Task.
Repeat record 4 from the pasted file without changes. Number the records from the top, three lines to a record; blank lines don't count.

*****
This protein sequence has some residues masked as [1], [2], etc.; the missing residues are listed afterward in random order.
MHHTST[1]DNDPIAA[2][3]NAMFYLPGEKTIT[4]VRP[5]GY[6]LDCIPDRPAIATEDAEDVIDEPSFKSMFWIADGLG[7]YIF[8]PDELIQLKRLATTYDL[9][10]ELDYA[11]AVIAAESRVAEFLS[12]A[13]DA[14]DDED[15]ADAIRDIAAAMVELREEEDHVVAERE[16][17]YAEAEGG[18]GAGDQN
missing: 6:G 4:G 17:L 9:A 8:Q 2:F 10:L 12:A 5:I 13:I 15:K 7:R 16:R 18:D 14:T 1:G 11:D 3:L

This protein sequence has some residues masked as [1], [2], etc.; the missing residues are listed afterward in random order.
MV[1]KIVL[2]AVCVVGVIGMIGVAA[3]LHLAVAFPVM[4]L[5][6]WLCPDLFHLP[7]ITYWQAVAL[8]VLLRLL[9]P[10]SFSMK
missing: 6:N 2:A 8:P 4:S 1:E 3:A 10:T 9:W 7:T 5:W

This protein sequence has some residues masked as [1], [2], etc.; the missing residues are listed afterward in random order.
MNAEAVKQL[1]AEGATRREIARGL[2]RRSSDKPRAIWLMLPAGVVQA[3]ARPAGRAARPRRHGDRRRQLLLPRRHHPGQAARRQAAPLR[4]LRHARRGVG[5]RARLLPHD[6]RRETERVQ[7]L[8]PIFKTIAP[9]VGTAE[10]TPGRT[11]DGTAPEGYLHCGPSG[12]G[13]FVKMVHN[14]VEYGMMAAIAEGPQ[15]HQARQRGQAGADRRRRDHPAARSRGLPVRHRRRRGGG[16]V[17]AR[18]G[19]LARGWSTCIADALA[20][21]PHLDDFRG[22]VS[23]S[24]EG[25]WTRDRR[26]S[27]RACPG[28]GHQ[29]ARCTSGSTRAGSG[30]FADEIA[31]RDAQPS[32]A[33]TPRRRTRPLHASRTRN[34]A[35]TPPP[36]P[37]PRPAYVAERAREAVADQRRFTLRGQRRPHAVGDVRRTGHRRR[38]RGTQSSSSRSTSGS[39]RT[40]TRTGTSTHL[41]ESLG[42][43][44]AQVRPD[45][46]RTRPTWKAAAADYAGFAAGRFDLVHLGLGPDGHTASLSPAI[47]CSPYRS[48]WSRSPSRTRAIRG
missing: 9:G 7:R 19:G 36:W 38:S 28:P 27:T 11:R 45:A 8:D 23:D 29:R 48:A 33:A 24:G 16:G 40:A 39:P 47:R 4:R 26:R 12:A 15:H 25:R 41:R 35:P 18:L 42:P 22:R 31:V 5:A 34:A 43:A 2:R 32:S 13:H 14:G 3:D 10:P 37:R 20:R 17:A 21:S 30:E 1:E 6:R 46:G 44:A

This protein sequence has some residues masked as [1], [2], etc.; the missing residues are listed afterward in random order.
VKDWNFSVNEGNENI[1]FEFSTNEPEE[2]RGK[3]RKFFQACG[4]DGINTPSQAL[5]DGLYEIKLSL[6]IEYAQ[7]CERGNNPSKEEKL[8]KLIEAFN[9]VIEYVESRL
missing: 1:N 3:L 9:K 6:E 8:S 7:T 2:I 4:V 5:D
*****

This protein sequence has some residues masked as [1], [2], etc.; the missing residues are listed afterward in random order.
VKDWNFSVNEGNENI[1]FEFSTNEPEE[2]RGK[3]RKFFQACG[4]DGINTPSQAL[5]DGLYEIKLSL[6]IEYAQ[7]CERGNNPSKEEKL[8]KLIEAFN[9]VIEYVESRL
missing: 1:N 3:L 9:K 6:E 8:S 7:T 2:I 4:V 5:D